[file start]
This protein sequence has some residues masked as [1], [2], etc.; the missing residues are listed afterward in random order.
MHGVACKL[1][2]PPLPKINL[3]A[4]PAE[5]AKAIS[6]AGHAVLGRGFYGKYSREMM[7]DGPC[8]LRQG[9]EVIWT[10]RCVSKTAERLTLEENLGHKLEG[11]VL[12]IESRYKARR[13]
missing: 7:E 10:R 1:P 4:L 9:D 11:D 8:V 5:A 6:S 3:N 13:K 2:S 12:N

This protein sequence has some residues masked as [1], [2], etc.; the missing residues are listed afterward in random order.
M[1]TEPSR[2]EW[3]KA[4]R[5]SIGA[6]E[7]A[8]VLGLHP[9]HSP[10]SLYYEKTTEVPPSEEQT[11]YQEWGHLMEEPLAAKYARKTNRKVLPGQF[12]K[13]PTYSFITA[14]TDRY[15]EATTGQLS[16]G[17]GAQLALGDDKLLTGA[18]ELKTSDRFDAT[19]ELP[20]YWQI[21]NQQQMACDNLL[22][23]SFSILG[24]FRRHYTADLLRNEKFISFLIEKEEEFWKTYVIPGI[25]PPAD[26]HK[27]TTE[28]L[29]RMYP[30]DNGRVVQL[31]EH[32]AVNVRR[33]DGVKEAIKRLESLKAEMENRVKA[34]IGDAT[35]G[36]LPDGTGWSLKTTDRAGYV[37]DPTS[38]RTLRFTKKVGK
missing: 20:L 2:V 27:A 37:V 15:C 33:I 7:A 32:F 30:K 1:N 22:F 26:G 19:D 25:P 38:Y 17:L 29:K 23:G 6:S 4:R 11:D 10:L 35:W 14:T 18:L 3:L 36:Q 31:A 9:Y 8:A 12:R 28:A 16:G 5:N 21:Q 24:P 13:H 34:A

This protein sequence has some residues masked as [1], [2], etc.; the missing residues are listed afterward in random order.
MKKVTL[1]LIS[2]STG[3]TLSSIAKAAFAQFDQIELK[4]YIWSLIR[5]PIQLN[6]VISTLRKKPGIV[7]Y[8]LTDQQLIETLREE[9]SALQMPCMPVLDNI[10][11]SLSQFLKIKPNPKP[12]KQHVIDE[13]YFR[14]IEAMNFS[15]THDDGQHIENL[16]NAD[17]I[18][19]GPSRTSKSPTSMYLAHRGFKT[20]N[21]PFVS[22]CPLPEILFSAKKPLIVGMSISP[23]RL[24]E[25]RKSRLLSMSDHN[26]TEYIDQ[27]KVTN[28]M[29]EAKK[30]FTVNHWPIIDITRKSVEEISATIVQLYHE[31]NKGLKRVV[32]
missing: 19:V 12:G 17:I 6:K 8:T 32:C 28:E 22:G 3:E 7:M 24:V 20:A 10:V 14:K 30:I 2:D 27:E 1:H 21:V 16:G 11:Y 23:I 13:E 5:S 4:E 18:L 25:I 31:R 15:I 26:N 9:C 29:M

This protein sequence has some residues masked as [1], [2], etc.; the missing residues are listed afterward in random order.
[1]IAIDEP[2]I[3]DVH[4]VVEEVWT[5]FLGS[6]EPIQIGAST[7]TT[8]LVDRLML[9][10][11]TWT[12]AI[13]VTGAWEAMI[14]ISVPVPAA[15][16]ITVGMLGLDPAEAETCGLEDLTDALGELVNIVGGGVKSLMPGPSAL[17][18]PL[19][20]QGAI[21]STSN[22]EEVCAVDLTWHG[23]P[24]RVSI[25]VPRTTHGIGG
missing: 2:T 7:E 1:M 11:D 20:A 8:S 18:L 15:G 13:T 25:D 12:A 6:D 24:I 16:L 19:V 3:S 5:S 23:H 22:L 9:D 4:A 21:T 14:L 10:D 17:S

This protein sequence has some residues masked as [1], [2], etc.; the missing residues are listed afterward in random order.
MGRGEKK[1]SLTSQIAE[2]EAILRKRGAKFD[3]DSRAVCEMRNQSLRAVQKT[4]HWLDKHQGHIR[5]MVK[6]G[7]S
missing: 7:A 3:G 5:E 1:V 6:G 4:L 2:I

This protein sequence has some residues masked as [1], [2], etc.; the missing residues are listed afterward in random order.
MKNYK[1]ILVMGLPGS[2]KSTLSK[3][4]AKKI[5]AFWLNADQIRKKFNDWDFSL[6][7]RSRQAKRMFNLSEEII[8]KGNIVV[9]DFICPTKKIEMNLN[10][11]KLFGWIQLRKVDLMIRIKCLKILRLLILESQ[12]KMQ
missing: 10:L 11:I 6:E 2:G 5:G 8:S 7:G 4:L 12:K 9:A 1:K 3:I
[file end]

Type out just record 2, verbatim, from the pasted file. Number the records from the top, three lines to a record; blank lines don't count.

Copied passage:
This protein sequence has some residues masked as [1], [2], etc.; the missing residues are listed afterward in random order.
M[1]TEPSR[2]EW[3]KA[4]R[5]SIGA[6]E[7]A[8]VLGLHP[9]HSP[10]SLYYEKTTEVPPSEEQT[11]YQEWGHLMEEPLAAKYARKTNRKVLPGQF[12]K[13]PTYSFITA[14]TDRY[15]EATTGQLS[16]G[17]GAQLALGDDKLLTGA[18]ELKTSDRFDAT[19]ELP[20]YWQI[21]NQQQMACDNLL[22][23]SFSILG[24]FRRHYTADLLRNEKFISFLIEKEEEFWKTYVIPGI[25]PPAD[26]HK[27]TTE[28]L[29]RMYP[30]DNGRVVQL[31]EH[32]AVNVRR[33]DGVKEAIKRLESLKAEMENRVKA[34]IGDAT[35]G[36]LPDGTGWSLKTTDRAGYV[37]DPTS[38]RTLRFTKKVGK
missing: 20:L 2:V 27:A 37:V 15:C 33:I 7:A 32:F 30:K 1:N 22:F 26:G 19:D 25:P 38:Y 17:L 29:K 23:G 6:S 4:R 11:D 10:L 35:W 14:T 18:L 3:L 36:Q 31:A 9:Y 8:A 12:R 28:A 16:G 5:N 21:Q 24:P 13:H 34:A